Do you have a wish list of influential people you would like to meet? High on my list is Vaclav Havel. I wish I could have met him as his prophetic wisdom is on my mind …

This goes out to everyone flirting with authoritative regimes and ideas where truth does not matter, where freedoms can be traded for economic stability and security, where all the problems is someone else’ fault and the rest of the world is threatening place to be isolated from. I wish I could transport you back in time to Latvia on May 4, 1990… There are some hard and painful lessons learned that Latvians can teach!

Today is a national holiday in Latvia. We celebrate and remember the events of May 4 in 1990 as the anniversary of Declaration on the Restoration of Independence of the Republic of Latvia which was adopted by the Supreme Soviet of Latvian SSR (Soviet Socialist Republic)

It sounds like a paragraph from Wikipedia but for millions of people from Europe it means something profound, life changing and universally important. It also means the experiences and lessons of the past, the realities and understanding of the present and the dreams and challenges of the future.

Talking about the past, one of our common and real experiences was living in a ‘post-truth’ and often ‘invented truth’ world. I want to quote Vaclav Havel from his famous essay The Power of the Powerless: “Because the regime is captive to its own lies, it must falsify everything. It falsifies the past. It falsifies the present, and it falsifies the future. It falsifies statistics. It pretends not to possess an omnipotent and unprincipled police apparatus. It pretends to respect human rights. It pretends to persecute no one. It pretends to fear nothing. It pretends to pretend nothing.”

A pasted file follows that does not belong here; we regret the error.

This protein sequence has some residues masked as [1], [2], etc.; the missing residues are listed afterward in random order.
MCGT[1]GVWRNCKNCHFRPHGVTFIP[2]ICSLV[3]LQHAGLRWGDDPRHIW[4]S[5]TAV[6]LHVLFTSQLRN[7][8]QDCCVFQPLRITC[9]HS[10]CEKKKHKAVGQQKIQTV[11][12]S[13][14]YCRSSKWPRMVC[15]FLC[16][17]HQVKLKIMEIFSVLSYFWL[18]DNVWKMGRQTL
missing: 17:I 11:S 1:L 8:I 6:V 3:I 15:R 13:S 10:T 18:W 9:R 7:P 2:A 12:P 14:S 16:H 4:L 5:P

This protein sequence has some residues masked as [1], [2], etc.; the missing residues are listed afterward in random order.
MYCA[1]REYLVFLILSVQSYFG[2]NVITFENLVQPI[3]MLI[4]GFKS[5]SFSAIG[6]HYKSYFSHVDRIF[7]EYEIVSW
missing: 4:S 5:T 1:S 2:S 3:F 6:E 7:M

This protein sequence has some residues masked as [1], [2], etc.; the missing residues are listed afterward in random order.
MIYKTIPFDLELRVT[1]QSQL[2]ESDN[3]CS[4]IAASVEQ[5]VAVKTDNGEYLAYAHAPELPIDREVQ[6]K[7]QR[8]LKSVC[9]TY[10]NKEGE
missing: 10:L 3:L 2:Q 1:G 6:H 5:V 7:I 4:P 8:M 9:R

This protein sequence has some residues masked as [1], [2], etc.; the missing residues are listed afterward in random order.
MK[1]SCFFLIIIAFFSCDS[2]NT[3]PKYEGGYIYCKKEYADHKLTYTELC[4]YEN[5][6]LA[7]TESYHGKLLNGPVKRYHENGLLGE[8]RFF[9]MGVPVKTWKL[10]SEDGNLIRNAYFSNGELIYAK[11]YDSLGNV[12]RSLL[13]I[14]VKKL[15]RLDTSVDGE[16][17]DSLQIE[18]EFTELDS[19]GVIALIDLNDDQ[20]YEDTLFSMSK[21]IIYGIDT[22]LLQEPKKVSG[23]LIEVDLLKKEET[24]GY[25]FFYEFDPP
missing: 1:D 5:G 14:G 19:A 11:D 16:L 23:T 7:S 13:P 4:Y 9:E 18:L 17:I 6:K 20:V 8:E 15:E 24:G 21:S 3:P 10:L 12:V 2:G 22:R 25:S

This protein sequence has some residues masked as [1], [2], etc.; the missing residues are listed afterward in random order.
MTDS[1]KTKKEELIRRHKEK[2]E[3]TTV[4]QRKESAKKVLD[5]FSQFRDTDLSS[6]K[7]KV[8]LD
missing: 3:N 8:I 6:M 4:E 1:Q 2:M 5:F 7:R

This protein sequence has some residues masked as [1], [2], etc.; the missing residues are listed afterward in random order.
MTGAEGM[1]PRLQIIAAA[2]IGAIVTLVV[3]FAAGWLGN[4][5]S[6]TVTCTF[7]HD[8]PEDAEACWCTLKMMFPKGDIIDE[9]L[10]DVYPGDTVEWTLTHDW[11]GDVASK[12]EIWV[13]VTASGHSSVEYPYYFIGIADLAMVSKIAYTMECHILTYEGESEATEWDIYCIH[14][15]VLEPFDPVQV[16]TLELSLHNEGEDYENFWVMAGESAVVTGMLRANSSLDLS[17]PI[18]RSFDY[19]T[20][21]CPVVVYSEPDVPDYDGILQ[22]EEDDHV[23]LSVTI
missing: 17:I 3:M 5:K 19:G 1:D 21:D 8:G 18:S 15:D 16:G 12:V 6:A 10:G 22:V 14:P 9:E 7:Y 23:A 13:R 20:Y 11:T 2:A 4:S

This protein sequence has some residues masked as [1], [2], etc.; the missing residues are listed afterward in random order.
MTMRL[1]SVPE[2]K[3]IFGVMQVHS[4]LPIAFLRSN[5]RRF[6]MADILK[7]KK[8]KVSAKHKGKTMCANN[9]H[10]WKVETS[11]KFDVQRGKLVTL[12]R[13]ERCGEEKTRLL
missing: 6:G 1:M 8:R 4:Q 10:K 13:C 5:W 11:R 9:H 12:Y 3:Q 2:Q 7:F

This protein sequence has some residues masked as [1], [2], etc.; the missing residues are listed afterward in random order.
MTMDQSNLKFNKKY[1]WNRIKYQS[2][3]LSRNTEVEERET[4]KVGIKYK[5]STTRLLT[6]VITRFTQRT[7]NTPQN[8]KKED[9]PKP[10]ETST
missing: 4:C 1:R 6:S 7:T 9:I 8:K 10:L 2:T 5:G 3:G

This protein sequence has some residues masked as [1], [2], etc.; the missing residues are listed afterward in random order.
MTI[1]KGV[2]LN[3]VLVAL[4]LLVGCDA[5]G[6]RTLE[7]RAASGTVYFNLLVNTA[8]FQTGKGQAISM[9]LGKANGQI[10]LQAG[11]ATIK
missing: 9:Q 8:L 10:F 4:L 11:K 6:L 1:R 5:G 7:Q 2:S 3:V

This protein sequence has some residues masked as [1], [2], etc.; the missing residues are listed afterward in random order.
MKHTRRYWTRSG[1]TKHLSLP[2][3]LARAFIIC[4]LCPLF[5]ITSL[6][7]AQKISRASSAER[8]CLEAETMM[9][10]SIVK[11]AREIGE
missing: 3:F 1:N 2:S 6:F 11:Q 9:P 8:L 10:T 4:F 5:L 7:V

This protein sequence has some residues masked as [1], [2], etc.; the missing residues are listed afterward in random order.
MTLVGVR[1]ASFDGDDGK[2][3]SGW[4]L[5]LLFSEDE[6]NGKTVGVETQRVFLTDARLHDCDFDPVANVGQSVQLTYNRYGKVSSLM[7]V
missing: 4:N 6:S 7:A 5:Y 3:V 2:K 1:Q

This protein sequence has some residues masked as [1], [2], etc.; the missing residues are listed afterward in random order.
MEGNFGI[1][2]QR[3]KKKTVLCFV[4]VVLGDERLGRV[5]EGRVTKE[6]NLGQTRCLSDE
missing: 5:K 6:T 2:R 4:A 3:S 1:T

Even the name – Latvia Soviet Socialist Republic. This was not real ‘republic’ with freedom, democracy and the rule of law. This was not real ‘socialism’ where social justice actually means something. And it certainly was not ‘soviet’ which literally should mean that it is the council of the people.

Another experience of this past is again well-expressed by Havel: “The essential aims of life are present naturally in every person. In everyone there is some longing for humanity’s rightful dignity, for moral integrity, for free expression of being and a sense of transcendence over the world of existence. Yet, at the same time, each person is capable, to a greater or lesser degree, of coming to terms within the lie. Each person somehow succumbs to a profane trivialization of his inherent humanity, and to utilitarianism. In everyone there is some willingness to merge with the anonymous crowd and  to flow comfortably along with it down the river of pseudo-life.”